Good news Mac owners! Apple has released a graphics and USB focused update just for late model, Mid 2012 MacBook models including “all Mac notebooks released in June 2012.” This update “includes graphics performance and reliability enhancements and improves compatibility with some USB devices.”
As with any OS X update, simply choose updates in the App Store or choose Software Update from the Apple menu. Once all prerequisites are installed (which include 10.8.2), the update will appear.
Details on the update are rather sparse at the moment, however initial findings on the 11 inch Air I use as a primary work laptop are positive. After installing the update, some U3 Communicator HD docks which I had previously identified as defective actually worked consistently and at normal speeds.
I’ve also noticed better reliability on the arrangement of the quad display panel I use with the tiny Air and a set of our DisplayLink-based UGA-165 adapters. Previously I could virtually never reboot and have my display arrangement persist, but now that seems to have been corrected- however this probably has more to do with the unusual number of hubs and devices I go through in day to day equipment testing and the constant swapping of ports that comes with it.
One frustrating issue that persists is when an USB storage volume unexpectedly disconnects, finder will freeze- immediately if you instruct it to eject the improperly disconnected volume. Forcing a reboot corrects the issue, however the system is largely unresponsive until the reboot which of course could result in data loss.
We’d love to hear your input on how this update is affecting your Plugable devices on those shiny new MacBooks!
Microsoft’s official statement is “Windows RT uses class drivers and in-box drivers exclusively, departing from a common driver added scenario on the x64 or x86 architectures.” (see Microsoft policies). There is no DDK. Officially, installing drivers on Windows RT is not supported.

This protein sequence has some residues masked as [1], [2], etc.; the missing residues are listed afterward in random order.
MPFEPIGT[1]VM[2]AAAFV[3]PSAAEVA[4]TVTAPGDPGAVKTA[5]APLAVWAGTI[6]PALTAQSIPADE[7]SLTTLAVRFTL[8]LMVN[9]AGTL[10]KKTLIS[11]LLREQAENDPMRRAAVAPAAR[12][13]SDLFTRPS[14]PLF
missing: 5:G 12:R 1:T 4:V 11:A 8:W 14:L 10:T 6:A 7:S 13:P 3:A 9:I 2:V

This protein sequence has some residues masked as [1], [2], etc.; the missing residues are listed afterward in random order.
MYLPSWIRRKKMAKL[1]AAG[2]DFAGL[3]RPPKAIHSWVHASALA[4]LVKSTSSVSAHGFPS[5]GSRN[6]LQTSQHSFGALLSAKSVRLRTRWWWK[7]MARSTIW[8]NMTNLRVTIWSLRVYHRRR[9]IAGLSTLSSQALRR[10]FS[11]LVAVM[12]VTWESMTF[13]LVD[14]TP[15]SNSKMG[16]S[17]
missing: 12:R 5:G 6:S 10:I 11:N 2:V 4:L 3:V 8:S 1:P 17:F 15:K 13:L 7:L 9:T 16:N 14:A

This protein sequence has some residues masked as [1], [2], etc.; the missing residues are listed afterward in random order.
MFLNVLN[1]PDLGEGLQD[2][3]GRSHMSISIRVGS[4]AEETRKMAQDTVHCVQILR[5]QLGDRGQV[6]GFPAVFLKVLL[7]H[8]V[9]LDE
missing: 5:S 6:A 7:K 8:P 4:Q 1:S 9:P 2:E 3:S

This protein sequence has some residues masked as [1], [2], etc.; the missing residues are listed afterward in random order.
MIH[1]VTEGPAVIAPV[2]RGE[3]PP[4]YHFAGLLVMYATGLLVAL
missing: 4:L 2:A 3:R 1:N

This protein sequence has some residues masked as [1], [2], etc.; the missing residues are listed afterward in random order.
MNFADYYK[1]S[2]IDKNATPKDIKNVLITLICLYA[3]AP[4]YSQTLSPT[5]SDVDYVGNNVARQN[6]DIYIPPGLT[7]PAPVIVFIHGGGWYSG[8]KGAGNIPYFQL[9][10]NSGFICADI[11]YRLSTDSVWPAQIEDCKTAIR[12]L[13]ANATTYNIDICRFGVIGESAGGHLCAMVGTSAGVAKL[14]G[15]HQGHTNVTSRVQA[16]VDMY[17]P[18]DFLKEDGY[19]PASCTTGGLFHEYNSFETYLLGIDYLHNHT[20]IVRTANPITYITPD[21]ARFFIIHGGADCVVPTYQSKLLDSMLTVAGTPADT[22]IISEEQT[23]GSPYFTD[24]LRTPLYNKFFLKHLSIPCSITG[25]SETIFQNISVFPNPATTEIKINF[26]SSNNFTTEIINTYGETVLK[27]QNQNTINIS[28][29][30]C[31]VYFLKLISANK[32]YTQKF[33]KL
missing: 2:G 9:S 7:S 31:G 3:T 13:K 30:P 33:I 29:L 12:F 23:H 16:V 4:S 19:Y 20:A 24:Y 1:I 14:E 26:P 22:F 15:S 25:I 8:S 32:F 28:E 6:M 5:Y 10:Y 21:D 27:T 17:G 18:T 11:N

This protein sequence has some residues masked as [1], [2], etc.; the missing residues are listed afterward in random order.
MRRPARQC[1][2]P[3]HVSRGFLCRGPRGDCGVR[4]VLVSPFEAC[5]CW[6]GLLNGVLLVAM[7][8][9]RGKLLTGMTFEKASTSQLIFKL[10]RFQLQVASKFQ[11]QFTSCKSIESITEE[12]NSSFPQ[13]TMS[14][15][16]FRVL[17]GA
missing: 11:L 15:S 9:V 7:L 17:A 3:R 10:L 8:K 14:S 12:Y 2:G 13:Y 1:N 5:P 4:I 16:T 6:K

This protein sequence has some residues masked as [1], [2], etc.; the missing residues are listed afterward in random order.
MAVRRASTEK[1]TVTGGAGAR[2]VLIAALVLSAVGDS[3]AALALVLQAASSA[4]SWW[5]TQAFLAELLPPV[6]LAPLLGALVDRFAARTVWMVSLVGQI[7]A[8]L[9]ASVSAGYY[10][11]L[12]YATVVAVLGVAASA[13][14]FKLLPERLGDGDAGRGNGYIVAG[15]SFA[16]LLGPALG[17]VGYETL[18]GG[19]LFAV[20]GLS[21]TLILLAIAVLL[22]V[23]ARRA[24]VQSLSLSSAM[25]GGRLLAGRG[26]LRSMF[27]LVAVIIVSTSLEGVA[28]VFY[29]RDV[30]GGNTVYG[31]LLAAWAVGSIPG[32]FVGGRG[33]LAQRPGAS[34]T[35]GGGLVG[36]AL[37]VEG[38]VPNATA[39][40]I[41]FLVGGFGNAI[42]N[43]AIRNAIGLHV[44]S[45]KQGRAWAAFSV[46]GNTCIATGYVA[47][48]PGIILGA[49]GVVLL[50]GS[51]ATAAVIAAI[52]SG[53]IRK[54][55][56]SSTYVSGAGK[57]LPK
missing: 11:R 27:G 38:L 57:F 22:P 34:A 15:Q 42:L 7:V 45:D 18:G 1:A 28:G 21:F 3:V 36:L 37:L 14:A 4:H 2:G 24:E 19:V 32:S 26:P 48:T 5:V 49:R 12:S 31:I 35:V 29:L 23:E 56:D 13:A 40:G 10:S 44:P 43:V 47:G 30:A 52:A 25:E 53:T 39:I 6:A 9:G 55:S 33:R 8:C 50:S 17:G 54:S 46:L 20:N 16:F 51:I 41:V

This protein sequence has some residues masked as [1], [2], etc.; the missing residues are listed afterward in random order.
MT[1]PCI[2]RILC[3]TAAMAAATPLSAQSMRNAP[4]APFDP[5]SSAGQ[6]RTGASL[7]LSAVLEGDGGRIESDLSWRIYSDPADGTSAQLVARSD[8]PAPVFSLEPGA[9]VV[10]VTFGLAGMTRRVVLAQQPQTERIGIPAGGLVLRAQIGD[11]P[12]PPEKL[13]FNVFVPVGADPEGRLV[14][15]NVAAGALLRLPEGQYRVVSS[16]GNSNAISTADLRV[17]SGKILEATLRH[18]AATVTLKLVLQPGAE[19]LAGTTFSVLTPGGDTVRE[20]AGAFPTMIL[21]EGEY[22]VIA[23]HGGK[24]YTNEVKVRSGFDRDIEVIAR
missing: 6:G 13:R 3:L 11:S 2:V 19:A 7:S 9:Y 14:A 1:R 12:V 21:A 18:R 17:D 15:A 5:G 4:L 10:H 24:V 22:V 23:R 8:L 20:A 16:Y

That said, it turns out there is at least oneWindows ARM driver that exists (probably built and extracted from a full Windows RT platform development kit), and as a user you can install those drivers on a normal, unmodified Microsoft Surface device at least.
Whether Microsoft will close this mechanism in the future is unclear.
Below is a more complete list of all the Plugable devices which can and can’t be made to work with the surface today. Most use the drivers already built into the RT, so none of the above is a concern — but Windows RT is “special” so check for compatibility before assuming a device will work!
What devices work out of the box with ARM-based Windows RT (without a 3rd party driver install)?
Plugable Windows Easy Transfer Cable (Although Windows Easy Transfer is available on Windows RT devices, the driver for USB Easy Transfer cables is not. Kind of surprising since on Windows XP – 8, this is a driver developed and provided by Microsoft in the box)
What needs a driver package and has one available for ARM-based Windows RT devices
We recently received a Raspberry Pi at the Plugable offices and we have been using it to test how our various devices interact with it. The Raspberry Pi has 2 USB 2.0 Ports, and no USB 3.0 ports, so our testing was focused on USB 2.0 devices and a couple USB 3.0 storage devices.
All of these tests were carried out on a Raspberry Pi Model B using the latest version of Raspbian wheezy. Here’s a video of the full setup, followed by a bunch of detail about our tests:
Plugable USB 2.0 10 Port Hub with 2.5A Power Adapter – Causes the Raspberry Pi to reboot upon connection, because it supplements the 2.5A wall power with 500mA from the upstream port. This is too much for the Pi., but just at the moment it is plugged in. If you plug the 10 port hub in when the Pi is powered down, you can boot into the Pi and all will be well. But since there are better options (like the 7 port hub above), we don’t recommend our 10 port hub with the Pi.
USB2-2PORT – Causes the Raspberry Pi to reboot upon connection. This is simply because this is an unpowered hub. Only hubs with their own power adapter should be used with the Pi.
USB3-HUB7-81x – USB HID devices(Mice, Keyboards) are known not to work with this hub on the Raspberry Pi.
USB3-HUB81x4 - USB HID devices(Mice, Keyboards) are known not to work with this hub on the Raspberry Pi.
USB2-SWITCH2 – No issues
The common pattern with all devices is you must have one of the powered usb hubs above and connect the device through that. If you don’t, the Pi won’t be able to handle the power draw, and it will drop voltage and reset.